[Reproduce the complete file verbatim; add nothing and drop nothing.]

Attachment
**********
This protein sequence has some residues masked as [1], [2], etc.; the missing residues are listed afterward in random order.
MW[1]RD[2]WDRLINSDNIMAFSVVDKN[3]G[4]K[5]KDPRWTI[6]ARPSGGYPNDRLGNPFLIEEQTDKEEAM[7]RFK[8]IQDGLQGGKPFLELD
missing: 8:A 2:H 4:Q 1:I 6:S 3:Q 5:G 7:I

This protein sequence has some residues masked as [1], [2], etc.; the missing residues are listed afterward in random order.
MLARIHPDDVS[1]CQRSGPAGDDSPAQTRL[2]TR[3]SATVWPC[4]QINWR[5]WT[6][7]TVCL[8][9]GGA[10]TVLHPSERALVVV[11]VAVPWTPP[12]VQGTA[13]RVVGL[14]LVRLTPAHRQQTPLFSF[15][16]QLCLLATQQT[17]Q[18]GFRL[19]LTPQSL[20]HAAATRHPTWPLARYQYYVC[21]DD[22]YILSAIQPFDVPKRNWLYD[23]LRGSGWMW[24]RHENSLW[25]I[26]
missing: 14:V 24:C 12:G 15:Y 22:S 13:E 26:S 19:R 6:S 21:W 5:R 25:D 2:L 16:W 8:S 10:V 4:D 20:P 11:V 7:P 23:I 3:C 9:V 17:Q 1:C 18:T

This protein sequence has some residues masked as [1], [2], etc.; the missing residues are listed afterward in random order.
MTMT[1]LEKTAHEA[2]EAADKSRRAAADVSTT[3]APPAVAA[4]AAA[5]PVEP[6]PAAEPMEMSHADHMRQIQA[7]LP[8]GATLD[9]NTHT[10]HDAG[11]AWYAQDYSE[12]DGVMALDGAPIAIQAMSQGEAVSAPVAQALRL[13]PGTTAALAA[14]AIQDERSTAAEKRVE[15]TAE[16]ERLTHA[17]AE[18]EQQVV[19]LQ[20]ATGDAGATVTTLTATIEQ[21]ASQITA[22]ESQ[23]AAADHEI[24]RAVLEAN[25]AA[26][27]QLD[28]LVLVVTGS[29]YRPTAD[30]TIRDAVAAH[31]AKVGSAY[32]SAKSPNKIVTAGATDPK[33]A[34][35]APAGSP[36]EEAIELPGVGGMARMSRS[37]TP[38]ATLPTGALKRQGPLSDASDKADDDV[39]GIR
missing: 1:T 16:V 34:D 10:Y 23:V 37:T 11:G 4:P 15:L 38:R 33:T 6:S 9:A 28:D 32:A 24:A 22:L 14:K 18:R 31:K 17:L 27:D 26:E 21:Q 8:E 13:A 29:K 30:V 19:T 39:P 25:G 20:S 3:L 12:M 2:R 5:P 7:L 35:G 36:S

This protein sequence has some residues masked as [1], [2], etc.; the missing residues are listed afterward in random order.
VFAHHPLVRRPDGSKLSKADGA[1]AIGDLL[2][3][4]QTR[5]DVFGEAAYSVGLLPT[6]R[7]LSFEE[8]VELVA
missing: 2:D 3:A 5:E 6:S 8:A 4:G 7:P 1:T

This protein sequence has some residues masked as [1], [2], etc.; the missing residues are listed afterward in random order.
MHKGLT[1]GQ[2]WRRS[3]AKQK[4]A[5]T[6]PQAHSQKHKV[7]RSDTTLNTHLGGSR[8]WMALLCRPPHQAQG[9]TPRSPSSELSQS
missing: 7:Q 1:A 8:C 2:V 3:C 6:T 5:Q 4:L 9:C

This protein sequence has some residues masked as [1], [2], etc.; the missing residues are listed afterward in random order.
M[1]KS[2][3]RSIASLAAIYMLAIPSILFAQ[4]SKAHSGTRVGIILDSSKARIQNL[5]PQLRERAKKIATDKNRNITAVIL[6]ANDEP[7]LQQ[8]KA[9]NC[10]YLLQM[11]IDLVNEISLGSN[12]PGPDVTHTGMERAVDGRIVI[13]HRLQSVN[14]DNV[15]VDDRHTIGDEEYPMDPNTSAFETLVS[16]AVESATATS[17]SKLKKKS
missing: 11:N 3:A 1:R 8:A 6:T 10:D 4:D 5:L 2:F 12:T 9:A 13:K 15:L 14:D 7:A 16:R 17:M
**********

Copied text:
This protein sequence has some residues masked as [1], [2], etc.; the missing residues are listed afterward in random order.
MW[1]RD[2]WDRLINSDNIMAFSVVDKN[3]G[4]K[5]KDPRWTI[6]ARPSGGYPNDRLGNPFLIEEQTDKEEAM[7]RFK[8]IQDGLQGGKPFLELD
missing: 8:A 2:H 4:Q 1:I 6:S 3:Q 5:G 7:I

This protein sequence has some residues masked as [1], [2], etc.; the missing residues are listed afterward in random order.
MLARIHPDDVS[1]CQRSGPAGDDSPAQTRL[2]TR[3]SATVWPC[4]QINWR[5]WT[6][7]TVCL[8][9]GGA[10]TVLHPSERALVVV[11]VAVPWTPP[12]VQGTA[13]RVVGL[14]LVRLTPAHRQQTPLFSF[15][16]QLCLLATQQT[17]Q[18]GFRL[19]LTPQSL[20]HAAATRHPTWPLARYQYYVC[21]DD[22]YILSAIQPFDVPKRNWLYD[23]LRGSGWMW[24]RHENSLW[25]I[26]
missing: 14:V 24:C 12:G 15:Y 22:S 13:E 26:S 19:R 6:S 21:W 5:R 25:D 2:L 16:W 8:S 10:V 4:D 20:P 11:V 7:P 23:I 3:C 9:V 17:Q 1:C 18:T

This protein sequence has some residues masked as [1], [2], etc.; the missing residues are listed afterward in random order.
MTMT[1]LEKTAHEA[2]EAADKSRRAAADVSTT[3]APPAVAA[4]AAA[5]PVEP[6]PAAEPMEMSHADHMRQIQA[7]LP[8]GATLD[9]NTHT[10]HDAG[11]AWYAQDYSE[12]DGVMALDGAPIAIQAMSQGEAVSAPVAQALRL[13]PGTTAALAA[14]AIQDERSTAAEKRVE[15]TAE[16]ERLTHA[17]AE[18]EQQVV[19]LQ[20]ATGDAGATVTTLTATIEQ[21]ASQITA[22]ESQ[23]AAADHEI[24]RAVLEAN[25]AA[26][27]QLD[28]LVLVVTGS[29]YRPTAD[30]TIRDAVAAH[31]AKVGSAY[32]SAKSPNKIVTAGATDPK[33]A[34][35]APAGSP[36]EEAIELPGVGGMARMSRS[37]TP[38]ATLPTGALKRQGPLSDASDKADDDV[39]GIR
missing: 1:T 16:V 34:D 10:Y 23:V 37:T 11:G 4:P 15:L 38:R 33:T 6:S 9:A 28:D 32:A 24:A 22:L 14:K 18:R 31:K 17:L 27:D 26:E 21:Q 8:E 13:A 29:K 30:V 19:T 39:P 25:G 20:S 3:L 12:M 2:R 5:P 7:L 35:G 36:S

This protein sequence has some residues masked as [1], [2], etc.; the missing residues are listed afterward in random order.
VFAHHPLVRRPDGSKLSKADGA[1]AIGDLL[2][3][4]QTR[5]DVFGEAAYSVGLLPT[6]R[7]LSFEE[8]VELVA
missing: 2:D 3:A 5:E 6:S 8:A 4:G 7:P 1:T

This protein sequence has some residues masked as [1], [2], etc.; the missing residues are listed afterward in random order.
MHKGLT[1]GQ[2]WRRS[3]AKQK[4]A[5]T[6]PQAHSQKHKV[7]RSDTTLNTHLGGSR[8]WMALLCRPPHQAQG[9]TPRSPSSELSQS
missing: 7:Q 1:A 8:C 2:V 3:C 6:T 5:Q 4:L 9:C

This protein sequence has some residues masked as [1], [2], etc.; the missing residues are listed afterward in random order.
M[1]KS[2][3]RSIASLAAIYMLAIPSILFAQ[4]SKAHSGTRVGIILDSSKARIQNL[5]PQLRERAKKIATDKNRNITAVIL[6]ANDEP[7]LQQ[8]KA[9]NC[10]YLLQM[11]IDLVNEISLGSN[12]PGPDVTHTGMERAVDGRIVI[13]HRLQSVN[14]DNV[15]VDDRHTIGDEEYPMDPNTSAFETLVS[16]AVESATATS[17]SKLKKKS
missing: 11:N 3:A 1:R 8:A 6:T 10:D 4:D 5:L 2:F 12:T 9:A 13:K 15:L 14:D 7:A 16:R 17:M